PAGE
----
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Resisting the Woke Doesn’t Require Rejecting Free Markets

Here’s a letter to the editor of The Federalist:


If the arguments against woke progressivism offered by Rachel Bovard and other members of today’s “New Right” are to be taken seriously by serious people, Ms. Bovard & Co. should stop repeating myths about economic matters – and in particular about free trade – that, while convenient for natcon propaganda, are demonstrably false.

One such myth repeated by Ms. Bovard in her essay “The 1980s Called. They Want Their Foreign Policy Back And Republicans To Finally Wake Up” (October 12) is that America has suffered “deindustrialization.” Perhaps worrisome if true, but this assertion is blazingly backwards: Industrial production in America is today at an all time high, while America’s industrial capacity hit its all-time high just before covid and is now almost fully recovered to that record level.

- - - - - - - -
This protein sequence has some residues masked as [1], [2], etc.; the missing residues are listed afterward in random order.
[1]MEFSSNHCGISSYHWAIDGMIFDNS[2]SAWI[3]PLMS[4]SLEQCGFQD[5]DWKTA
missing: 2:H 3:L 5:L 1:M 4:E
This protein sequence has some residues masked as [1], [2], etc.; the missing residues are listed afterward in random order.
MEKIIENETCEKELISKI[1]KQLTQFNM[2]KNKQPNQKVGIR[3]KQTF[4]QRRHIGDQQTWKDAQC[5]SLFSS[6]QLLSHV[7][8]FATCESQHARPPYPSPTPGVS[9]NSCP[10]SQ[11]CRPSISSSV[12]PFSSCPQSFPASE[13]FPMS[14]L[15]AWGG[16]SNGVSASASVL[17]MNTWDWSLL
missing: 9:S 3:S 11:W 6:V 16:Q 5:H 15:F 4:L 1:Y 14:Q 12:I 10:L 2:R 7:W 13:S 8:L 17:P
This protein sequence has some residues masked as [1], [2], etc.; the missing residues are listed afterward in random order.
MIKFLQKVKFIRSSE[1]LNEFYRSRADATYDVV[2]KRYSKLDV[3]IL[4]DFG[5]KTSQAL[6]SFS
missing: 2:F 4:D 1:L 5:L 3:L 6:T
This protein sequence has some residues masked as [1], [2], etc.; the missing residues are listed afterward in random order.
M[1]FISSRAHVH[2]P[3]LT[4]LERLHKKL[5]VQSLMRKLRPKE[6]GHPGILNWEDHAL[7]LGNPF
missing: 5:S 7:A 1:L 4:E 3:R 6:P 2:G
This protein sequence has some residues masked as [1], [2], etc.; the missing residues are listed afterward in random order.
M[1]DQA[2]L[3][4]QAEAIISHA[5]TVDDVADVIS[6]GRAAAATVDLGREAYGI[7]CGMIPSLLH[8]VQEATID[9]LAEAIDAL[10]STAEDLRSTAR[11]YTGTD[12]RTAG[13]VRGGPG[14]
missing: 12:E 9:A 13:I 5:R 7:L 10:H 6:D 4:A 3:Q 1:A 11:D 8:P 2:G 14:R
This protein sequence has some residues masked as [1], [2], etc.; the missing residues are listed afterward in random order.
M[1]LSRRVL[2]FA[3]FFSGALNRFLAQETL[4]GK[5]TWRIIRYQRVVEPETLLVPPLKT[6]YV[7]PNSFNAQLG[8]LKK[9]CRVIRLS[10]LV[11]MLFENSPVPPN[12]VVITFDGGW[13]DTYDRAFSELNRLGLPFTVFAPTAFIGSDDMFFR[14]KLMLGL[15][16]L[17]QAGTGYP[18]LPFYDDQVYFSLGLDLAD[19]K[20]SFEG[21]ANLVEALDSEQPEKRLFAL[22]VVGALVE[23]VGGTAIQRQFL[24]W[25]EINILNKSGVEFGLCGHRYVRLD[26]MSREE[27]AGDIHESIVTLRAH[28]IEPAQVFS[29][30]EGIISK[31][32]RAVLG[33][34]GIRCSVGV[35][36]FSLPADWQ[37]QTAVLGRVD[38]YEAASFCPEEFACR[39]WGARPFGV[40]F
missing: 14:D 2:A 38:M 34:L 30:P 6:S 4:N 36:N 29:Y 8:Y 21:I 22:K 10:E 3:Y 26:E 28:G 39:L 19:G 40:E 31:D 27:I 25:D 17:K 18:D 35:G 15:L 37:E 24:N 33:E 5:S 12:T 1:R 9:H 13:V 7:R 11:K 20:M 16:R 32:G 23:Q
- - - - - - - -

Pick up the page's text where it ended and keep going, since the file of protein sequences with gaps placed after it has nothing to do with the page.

Another myth repeated by Ms. Bovard is that of the “China shock,” which is the alleged unprecedented economic “shock” to the American heartland from U.S. trade with China since the latter country gained Permanent Normal Trade Relations status with America in 1999. And indeed the size of America’s alleged total job losses to Chinese imports over the 13 years of the so-called “China Shock” (1999 through 2011) sounds big at 2.4 million – which is an average of 15,385 lost jobs each month. But this number of monthly job losses is a mere one percent of the total number of jobs now destroyed each month in the U.S. by the ordinary employment churn of our dynamic economy. Singling out increased U.S. trade with China as a uniquely disruptive economic force is a politically and ideologically convenient attention-grabber, but it’s also deeply misleading.

I share Ms. Bovard’s disgust with woke progressivism. But in seeking to counter this noxious infestation, she and other ‘New Rightists’ are unnecessarily and dangerously – and ignorantly – renouncing the core case for free markets and globalization without which a free and prosperous society cannot long survive.

Donald J. Boudreaux
Professor of Economics
Martha and Nelson Getchell Chair for the Study of Free Market Capitalism at the Mercatus Center
George Mason University
Fairfax, VA 22030